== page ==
Welt, Ridge, Pintuck: How To
A knitted welt adds texture and definition to your knitting. You can do it small, you can do it large. It's easy. Here's how to do it. Click a photo to see it bigger.
[download the Wedge Hat pattern, and get this tutorial in the pattern.]
1. Decide what your texture will be: garter ridge, stockinette, etc.The edge ridge in the Wedge hat is garter stitch.
2. Knit 4 or more rows in your desired ridge pattern. Make the last row of the ridge pattern a wrong side row.
Example here is knit in garter stitch. This technique is very easy if you make the ridge a contrasting color.
photo (a): knit the ridge fabric
2. When ridge fabric is size desired, use a second knitting needle (one size smaller than the one you knit it with) to pick up the stitches at the start of the welt, a few rows back. You are picking up the purl bumps of the non-ridge fabric. The total number of picked up stitches should equal the number of live stitches in the welt (orange stitch count should be the same as the white stitch count).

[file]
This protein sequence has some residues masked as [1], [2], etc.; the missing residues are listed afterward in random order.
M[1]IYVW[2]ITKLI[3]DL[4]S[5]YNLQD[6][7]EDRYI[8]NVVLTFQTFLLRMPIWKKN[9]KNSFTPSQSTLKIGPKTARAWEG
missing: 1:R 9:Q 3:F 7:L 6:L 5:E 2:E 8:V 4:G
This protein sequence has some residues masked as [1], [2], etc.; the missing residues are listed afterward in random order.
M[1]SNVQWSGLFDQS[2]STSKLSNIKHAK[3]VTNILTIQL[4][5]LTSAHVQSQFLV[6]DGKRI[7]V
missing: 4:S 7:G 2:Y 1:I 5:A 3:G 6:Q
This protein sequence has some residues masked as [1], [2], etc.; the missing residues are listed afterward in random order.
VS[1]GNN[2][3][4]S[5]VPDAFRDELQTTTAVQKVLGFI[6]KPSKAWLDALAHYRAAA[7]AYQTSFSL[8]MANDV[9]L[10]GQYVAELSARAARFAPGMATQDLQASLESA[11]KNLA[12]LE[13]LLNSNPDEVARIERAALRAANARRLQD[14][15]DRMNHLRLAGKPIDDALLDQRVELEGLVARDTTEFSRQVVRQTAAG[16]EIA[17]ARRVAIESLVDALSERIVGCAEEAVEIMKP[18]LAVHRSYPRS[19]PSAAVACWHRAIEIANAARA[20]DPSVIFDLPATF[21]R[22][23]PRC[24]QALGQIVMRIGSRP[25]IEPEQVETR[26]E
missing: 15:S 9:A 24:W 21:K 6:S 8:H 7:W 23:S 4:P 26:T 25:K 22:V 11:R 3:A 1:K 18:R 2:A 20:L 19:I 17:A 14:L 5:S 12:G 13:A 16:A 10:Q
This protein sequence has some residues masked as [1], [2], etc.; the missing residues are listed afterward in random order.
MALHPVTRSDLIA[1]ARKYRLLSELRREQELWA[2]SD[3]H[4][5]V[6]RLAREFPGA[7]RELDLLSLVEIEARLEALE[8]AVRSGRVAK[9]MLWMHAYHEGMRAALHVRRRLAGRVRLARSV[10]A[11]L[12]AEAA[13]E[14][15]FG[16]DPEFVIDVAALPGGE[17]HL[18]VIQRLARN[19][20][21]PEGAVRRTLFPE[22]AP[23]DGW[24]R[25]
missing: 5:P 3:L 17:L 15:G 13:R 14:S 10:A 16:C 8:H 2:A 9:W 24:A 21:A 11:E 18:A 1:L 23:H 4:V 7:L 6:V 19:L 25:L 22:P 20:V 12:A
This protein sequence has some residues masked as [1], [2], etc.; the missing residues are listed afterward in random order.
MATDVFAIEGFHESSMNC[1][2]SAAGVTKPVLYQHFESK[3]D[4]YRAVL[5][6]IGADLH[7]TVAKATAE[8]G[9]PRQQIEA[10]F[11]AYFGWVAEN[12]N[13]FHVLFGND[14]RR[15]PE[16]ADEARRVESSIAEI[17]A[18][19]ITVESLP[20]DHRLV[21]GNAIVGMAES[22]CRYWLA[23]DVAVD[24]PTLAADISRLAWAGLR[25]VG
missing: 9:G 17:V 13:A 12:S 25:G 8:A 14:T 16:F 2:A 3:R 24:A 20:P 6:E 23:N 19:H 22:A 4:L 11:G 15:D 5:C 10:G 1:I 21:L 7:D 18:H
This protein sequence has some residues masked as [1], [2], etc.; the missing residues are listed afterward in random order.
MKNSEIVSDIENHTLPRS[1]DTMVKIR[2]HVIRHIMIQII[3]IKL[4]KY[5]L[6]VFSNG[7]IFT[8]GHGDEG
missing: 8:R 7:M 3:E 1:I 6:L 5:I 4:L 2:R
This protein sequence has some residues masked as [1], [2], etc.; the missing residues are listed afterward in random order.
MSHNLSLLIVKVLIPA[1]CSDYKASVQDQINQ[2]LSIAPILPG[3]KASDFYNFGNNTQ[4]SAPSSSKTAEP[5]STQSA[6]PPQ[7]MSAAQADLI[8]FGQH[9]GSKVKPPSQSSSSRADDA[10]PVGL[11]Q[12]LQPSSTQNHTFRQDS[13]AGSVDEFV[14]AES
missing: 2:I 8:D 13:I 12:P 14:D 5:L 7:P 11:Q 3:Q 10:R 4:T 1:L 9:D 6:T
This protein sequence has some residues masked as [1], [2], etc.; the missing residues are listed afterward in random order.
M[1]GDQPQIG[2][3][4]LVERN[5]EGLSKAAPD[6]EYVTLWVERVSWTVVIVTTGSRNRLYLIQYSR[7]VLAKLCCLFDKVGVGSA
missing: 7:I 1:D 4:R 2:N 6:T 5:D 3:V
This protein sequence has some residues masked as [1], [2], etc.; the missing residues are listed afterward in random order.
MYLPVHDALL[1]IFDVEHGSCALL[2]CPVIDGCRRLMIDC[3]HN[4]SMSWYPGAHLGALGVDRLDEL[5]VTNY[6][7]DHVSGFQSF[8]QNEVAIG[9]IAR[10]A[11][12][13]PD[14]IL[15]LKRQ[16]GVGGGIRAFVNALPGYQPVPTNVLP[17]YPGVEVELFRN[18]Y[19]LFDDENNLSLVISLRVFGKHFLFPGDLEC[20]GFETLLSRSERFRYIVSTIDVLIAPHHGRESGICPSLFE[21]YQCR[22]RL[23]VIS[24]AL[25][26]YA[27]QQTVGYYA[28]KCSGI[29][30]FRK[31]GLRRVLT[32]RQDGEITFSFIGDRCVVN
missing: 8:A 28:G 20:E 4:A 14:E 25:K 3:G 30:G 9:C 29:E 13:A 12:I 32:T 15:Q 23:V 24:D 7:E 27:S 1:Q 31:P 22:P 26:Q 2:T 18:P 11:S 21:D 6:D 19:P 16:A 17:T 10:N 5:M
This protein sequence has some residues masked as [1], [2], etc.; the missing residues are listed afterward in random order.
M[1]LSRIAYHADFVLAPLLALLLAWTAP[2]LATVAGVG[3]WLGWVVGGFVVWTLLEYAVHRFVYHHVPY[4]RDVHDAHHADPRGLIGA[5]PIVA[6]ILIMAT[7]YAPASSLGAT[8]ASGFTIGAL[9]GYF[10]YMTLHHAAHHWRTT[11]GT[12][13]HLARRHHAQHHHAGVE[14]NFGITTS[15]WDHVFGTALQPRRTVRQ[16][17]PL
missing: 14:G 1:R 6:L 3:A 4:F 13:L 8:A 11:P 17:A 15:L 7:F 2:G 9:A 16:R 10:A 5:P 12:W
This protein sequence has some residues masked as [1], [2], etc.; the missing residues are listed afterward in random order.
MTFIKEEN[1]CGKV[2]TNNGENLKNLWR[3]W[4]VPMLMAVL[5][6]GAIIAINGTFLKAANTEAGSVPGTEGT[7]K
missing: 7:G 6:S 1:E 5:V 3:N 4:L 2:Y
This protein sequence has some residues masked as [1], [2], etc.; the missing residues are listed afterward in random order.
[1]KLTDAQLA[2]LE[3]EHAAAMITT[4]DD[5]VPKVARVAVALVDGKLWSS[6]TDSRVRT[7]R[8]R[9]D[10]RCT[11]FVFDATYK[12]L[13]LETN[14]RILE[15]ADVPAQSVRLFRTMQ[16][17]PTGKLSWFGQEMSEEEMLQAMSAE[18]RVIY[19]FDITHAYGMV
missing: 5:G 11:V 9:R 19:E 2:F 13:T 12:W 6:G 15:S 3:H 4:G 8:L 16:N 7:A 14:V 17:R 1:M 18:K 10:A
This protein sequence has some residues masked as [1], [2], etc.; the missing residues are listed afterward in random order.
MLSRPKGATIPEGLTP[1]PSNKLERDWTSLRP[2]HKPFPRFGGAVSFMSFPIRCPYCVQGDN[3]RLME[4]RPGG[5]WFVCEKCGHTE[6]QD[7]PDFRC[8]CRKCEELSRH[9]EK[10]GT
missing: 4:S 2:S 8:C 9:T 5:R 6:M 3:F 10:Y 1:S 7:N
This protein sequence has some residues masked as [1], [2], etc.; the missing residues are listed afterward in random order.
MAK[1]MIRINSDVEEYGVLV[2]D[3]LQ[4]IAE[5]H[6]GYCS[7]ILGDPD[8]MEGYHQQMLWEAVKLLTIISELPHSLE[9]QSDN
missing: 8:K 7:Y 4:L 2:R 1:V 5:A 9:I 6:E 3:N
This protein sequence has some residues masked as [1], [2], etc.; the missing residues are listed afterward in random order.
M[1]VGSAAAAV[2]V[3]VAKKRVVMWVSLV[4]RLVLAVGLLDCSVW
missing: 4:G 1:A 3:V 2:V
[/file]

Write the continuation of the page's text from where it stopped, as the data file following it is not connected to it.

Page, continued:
photo (b): pick up stitches from the original fabric (not the ridge fabric)
3. Knit a row, knitting two together for each stitch: one stitch from the live row on your needle, and one stitch from the picked up stitches. Note: the picked up stitches are oriented differently than the live (orange) stitches. To orient them correctly, knit through the back loop.
photo (c): knit the welt closed - knit two stitches together.
photo (d): after the welt is closed - live stitches are once again the original yarn (white, wrong side view)
4. Knit on, you have a welt, a ridge, a pintuck in your knitted fabric!
photo (e): finished welt after knitting it closed, front of fabric
You've knit a ridge, a welt, a pintuck!